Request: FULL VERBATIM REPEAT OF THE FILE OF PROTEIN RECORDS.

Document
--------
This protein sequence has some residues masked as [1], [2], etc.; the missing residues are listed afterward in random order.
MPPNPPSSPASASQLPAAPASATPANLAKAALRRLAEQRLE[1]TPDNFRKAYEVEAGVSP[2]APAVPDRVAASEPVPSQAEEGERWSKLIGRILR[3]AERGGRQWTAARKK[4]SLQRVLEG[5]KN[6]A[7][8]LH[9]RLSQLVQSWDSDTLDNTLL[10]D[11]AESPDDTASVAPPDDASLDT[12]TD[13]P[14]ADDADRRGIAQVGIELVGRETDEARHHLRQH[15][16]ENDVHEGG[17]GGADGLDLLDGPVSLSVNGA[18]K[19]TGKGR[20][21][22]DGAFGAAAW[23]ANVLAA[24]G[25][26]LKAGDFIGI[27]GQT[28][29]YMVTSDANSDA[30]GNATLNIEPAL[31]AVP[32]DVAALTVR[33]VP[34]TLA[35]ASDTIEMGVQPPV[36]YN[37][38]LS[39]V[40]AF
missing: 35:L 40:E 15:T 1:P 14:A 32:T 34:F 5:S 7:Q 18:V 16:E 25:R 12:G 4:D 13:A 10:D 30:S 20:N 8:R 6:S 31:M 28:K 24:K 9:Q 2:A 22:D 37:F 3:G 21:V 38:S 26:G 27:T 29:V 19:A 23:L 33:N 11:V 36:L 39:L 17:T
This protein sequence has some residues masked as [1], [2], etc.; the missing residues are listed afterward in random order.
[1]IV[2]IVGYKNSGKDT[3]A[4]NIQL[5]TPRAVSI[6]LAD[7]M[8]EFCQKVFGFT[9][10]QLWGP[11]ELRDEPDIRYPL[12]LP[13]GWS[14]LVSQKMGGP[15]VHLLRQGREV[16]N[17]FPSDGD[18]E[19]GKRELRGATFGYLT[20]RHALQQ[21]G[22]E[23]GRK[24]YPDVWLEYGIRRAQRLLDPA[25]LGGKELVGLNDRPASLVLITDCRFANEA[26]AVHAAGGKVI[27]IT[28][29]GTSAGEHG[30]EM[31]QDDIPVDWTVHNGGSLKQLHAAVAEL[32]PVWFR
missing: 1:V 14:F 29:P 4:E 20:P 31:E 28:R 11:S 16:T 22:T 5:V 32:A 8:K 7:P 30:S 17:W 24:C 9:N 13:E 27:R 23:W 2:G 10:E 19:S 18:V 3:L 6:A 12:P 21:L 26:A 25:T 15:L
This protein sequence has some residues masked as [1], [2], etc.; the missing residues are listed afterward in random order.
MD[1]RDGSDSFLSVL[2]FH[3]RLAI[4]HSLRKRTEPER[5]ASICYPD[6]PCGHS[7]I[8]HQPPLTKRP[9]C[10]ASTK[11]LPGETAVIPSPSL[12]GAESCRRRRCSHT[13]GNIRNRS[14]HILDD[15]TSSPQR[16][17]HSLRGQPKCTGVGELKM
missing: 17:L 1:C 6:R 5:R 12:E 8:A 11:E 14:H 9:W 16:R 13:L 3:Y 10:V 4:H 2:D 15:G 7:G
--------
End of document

This protein sequence has some residues masked as [1], [2], etc.; the missing residues are listed afterward in random order.
MPPNPPSSPASASQLPAAPASATPANLAKAALRRLAEQRLE[1]TPDNFRKAYEVEAGVSP[2]APAVPDRVAASEPVPSQAEEGERWSKLIGRILR[3]AERGGRQWTAARKK[4]SLQRVLEG[5]KN[6]A[7][8]LH[9]RLSQLVQSWDSDTLDNTLL[10]D[11]AESPDDTASVAPPDDASLDT[12]TD[13]P[14]ADDADRRGIAQVGIELVGRETDEARHHLRQH[15][16]ENDVHEGG[17]GGADGLDLLDGPVSLSVNGA[18]K[19]TGKGR[20][21][22]DGAFGAAAW[23]ANVLAA[24]G[25][26]LKAGDFIGI[27]GQT[28][29]YMVTSDANSDA[30]GNATLNIEPAL[31]AVP[32]DVAALTVR[33]VP[34]TLA[35]ASDTIEMGVQPPV[36]YN[37][38]LS[39]V[40]AF
missing: 35:L 40:E 15:T 1:P 14:A 32:T 34:F 5:S 7:Q 18:V 16:E 25:R 12:G 4:D 13:A 10:D 30:S 20:N 8:R 6:S 31:M 28:K 24:K 9:Q 2:A 22:D 37:F 3:G 21:V 38:S 26:G 27:T 29:V 19:A 23:L 33:N 11:V 36:L 39:L 17:T
This protein sequence has some residues masked as [1], [2], etc.; the missing residues are listed afterward in random order.
[1]IV[2]IVGYKNSGKDT[3]A[4]NIQL[5]TPRAVSI[6]LAD[7]M[8]EFCQKVFGFT[9][10]QLWGP[11]ELRDEPDIRYPL[12]LP[13]GWS[14]LVSQKMGGP[15]VHLLRQGREV[16]N[17]FPSDGD[18]E[19]GKRELRGATFGYLT[20]RHALQQ[21]G[22]E[23]GRK[24]YPDVWLEYGIRRAQRLLDPA[25]LGGKELVGLNDRPASLVLITDCRFANEA[26]AVHAAGGKVI[27]IT[28][29]GTSAGEHG[30]EM[31]QDDIPVDWTVHNGGSLKQLHAAVAEL[32]PVWFR
missing: 1:V 14:F 29:P 4:E 20:P 31:E 28:R 11:S 16:T 22:T 5:V 32:A 8:K 7:P 30:S 17:W 24:C 9:N 13:E 27:R 23:W 2:G 10:E 19:S 18:V 3:L 6:A 12:P 21:L 26:A 25:T 15:L
This protein sequence has some residues masked as [1], [2], etc.; the missing residues are listed afterward in random order.
MD[1]RDGSDSFLSVL[2]FH[3]RLAI[4]HSLRKRTEPER[5]ASICYPD[6]PCGHS[7]I[8]HQPPLTKRP[9]C[10]ASTK[11]LPGETAVIPSPSL[12]GAESCRRRRCSHT[13]GNIRNRS[14]HILDD[15]TSSPQR[16][17]HSLRGQPKCTGVGELKM
missing: 17:L 1:C 6:R 5:R 12:E 8:A 11:E 14:H 9:W 16:R 13:L 3:Y 10:V 4:H 2:D 15:G 7:G